In the final section of Bright Edge Deep, we reflect on the future of peatlands. In particular, the impact that the rehabilitation and management of these environments to combat climate change might have on the landscapes which inspired the generations of practice exhibited across the Bright Edge Deep project. We also look towards the future and what these changes might mean for these environments.

Nigel Rolfe (2011) Still from: Into the Mire. Image: The Crawford Art Gallery, Cork, with permission.

How will restoration change human interaction with peatlands?

Rolfe’s still of the video capturing the (deliberate) fall of a man (the artist!) into an Irish bog (video at https://researchonline.rca.ac.uk/1413/) can be seen as a reflection on the ‘fall into’ the mire literally and metaphorically, on generations of artists, as illustrated by the small selection of artworks for the ‘Bright Edge Deep’ exhibition. Created at a time when the Irish economy was going through the property boom of the ‘Celtic Tiger’,  the artwork posed a reflection on the pitfalls of leaping headfirst into the next phase of societal change (at the time – unregulated property investment and economic growth) – but can we read it now as a reflection on the dangers of falling into an alluring, but romantic vision of bogs in the past and bog restoration in the future? 

Rosie Everett and Ben Gearey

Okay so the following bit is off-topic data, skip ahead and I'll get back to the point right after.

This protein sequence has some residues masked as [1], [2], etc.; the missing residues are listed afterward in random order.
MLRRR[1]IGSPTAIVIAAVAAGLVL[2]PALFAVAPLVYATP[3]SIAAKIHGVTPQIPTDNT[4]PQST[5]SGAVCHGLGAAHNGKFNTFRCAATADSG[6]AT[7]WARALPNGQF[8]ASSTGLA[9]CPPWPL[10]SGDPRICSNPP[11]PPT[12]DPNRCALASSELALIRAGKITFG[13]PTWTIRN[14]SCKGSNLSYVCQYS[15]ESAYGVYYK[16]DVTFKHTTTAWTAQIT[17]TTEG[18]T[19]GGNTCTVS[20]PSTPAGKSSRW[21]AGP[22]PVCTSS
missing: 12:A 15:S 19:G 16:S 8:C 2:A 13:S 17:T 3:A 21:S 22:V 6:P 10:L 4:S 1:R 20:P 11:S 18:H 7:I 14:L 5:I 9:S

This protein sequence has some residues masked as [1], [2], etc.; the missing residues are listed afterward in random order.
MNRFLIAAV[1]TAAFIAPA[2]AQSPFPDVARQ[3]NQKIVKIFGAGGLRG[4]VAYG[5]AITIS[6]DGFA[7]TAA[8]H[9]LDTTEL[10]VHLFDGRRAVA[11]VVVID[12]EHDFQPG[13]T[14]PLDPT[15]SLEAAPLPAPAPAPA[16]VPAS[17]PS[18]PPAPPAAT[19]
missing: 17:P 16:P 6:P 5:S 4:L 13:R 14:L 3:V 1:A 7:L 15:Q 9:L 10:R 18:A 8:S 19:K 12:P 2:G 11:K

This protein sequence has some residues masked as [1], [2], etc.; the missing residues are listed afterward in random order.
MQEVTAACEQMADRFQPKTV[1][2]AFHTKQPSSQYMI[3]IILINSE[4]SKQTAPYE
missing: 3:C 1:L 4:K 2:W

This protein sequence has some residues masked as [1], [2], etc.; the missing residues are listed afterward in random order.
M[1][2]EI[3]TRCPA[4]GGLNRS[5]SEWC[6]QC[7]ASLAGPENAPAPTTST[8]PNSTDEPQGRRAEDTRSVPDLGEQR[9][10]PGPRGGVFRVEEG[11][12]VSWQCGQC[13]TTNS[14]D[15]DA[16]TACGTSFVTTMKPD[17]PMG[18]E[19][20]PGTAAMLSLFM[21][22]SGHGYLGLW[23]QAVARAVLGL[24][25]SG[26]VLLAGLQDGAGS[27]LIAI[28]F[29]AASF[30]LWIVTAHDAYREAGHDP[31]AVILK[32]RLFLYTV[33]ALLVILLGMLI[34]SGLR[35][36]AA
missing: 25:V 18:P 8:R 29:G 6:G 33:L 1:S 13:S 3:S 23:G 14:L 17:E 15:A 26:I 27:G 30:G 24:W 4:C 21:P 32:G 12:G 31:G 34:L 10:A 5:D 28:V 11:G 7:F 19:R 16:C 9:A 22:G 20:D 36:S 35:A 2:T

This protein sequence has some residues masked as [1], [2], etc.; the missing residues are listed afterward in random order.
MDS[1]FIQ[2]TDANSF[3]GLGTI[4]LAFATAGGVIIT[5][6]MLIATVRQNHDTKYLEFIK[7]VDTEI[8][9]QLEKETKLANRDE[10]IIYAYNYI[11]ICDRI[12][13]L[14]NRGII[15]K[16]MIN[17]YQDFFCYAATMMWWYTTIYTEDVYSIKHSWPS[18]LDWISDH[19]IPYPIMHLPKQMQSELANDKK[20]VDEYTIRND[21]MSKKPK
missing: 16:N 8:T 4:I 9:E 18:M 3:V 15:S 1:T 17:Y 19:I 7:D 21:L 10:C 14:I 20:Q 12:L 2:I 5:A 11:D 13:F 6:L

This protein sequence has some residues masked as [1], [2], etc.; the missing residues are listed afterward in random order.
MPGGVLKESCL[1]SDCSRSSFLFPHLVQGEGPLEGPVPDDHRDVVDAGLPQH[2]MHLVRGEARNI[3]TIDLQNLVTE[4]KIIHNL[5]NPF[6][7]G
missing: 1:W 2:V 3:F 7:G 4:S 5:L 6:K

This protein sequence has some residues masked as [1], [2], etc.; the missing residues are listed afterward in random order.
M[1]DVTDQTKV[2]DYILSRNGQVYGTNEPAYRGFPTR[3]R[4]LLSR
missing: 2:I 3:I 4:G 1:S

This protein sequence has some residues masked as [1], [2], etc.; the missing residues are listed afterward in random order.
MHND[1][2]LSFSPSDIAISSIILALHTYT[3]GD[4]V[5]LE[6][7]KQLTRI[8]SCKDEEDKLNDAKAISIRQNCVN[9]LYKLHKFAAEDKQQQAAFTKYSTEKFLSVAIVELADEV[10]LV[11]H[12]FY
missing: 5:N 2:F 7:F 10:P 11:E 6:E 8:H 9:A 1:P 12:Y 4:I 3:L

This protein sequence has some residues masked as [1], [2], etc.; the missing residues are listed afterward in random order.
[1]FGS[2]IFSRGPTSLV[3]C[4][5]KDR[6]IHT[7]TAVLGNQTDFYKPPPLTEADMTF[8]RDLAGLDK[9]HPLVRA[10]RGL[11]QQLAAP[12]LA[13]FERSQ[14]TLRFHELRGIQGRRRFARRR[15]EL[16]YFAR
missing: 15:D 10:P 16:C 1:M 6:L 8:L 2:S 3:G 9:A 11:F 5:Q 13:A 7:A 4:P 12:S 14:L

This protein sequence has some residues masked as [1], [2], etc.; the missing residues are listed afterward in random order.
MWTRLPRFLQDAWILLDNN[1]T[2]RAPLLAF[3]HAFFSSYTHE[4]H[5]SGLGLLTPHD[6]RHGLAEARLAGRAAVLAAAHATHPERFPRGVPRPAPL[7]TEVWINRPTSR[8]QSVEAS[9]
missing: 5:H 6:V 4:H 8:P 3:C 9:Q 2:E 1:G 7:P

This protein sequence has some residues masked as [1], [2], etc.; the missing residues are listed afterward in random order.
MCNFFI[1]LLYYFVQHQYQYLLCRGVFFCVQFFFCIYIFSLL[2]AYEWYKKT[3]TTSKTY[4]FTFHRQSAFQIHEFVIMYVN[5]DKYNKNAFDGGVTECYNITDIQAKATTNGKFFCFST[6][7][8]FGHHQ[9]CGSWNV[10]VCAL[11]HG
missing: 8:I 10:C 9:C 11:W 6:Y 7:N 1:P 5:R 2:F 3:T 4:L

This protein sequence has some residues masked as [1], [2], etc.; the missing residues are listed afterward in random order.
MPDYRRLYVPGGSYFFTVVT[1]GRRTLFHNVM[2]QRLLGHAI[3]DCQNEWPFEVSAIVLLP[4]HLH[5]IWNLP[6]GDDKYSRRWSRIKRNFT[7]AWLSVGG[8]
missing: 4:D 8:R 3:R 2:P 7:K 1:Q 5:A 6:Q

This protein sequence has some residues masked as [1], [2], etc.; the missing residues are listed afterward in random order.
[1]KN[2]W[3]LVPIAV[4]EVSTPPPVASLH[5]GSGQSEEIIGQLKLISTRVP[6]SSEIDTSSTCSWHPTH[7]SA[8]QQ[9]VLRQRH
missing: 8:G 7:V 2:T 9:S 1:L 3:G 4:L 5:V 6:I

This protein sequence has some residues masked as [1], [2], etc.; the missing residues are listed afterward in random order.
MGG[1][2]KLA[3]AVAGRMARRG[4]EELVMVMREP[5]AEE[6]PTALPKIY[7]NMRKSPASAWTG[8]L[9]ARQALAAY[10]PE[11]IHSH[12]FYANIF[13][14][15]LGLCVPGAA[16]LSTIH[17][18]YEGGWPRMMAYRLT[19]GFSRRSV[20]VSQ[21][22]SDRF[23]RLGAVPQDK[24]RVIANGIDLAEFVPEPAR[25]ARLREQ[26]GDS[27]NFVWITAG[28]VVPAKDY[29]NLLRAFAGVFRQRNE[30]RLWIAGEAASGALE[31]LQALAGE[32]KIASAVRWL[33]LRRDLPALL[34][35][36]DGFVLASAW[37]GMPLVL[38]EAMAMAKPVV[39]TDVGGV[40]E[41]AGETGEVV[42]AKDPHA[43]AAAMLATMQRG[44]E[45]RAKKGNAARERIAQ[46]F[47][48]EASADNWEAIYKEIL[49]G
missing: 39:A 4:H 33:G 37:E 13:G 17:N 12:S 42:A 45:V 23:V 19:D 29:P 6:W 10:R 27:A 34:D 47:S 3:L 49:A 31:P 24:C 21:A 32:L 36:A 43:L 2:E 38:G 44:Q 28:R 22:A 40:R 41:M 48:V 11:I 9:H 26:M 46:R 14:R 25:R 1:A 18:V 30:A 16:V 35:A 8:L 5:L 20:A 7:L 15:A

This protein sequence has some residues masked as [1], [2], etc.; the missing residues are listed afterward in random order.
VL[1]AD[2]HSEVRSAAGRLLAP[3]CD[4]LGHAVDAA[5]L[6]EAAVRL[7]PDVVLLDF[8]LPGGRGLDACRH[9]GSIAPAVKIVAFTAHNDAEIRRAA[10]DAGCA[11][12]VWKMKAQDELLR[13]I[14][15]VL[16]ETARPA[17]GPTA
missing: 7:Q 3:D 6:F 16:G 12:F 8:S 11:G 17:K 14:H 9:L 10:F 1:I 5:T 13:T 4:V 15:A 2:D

What is peatland restoration ‘restoring’?

The Irish painter Gerald Bruen’s painting shows a bank of cut ‘turf’ – the result of an activity that supported generations of rural Irish families through times of economic shortages and fuel poverty, all the way through to contemporary generations when in some places, peat cutting became as much a social activity, for the craic, as one Irish farmer’s son commented to us. But what in this image are we aiming to restore and protect? Is it the peat from pre-drainage and cutting (on the right of the painting)? The vegetation on the ‘regenerating’ surface to the left includes plants such as Eriophorum (bog cotton or cotton grass) and Iris pseudocarus (flag iris), plants typical of ‘natural’ wetland environments. In time, this surface might ‘recover’. And what about the historical evidence for turf cutting? The marks and traces of the peat ‘harvest’? Rehabilitation may erase physical elements that are woven into the layers of social history that make up a landscape. These and other complex questions and issues need to be considered as part of rehabilitation and restoration programmes.

Bruen’s Scene shows the cutting and harvesting of peat alongside the hopeful regeneration of vegetation, demonstrating the Irish landscape’s accommodation of human activity and natural life flourishing. Although the cutting of peat is a destructive act, the gently-painted Eriophorum and Iris pseudocarus communicate the delicate beauty of the resource that makes up much of the Irish landscape. The painting provides us with a lovely section of the peat and turf, in which the stratigraphy of the peat is on display. Several rich shades of brown and purple can be seen mixing together within the ground. Studying the stratigraphy of a deposit of peat helps us understand how and when a given layer of peat formed in relation to the surrounding material, but it also allows for a beautiful pattern to be observed and represented in the painting.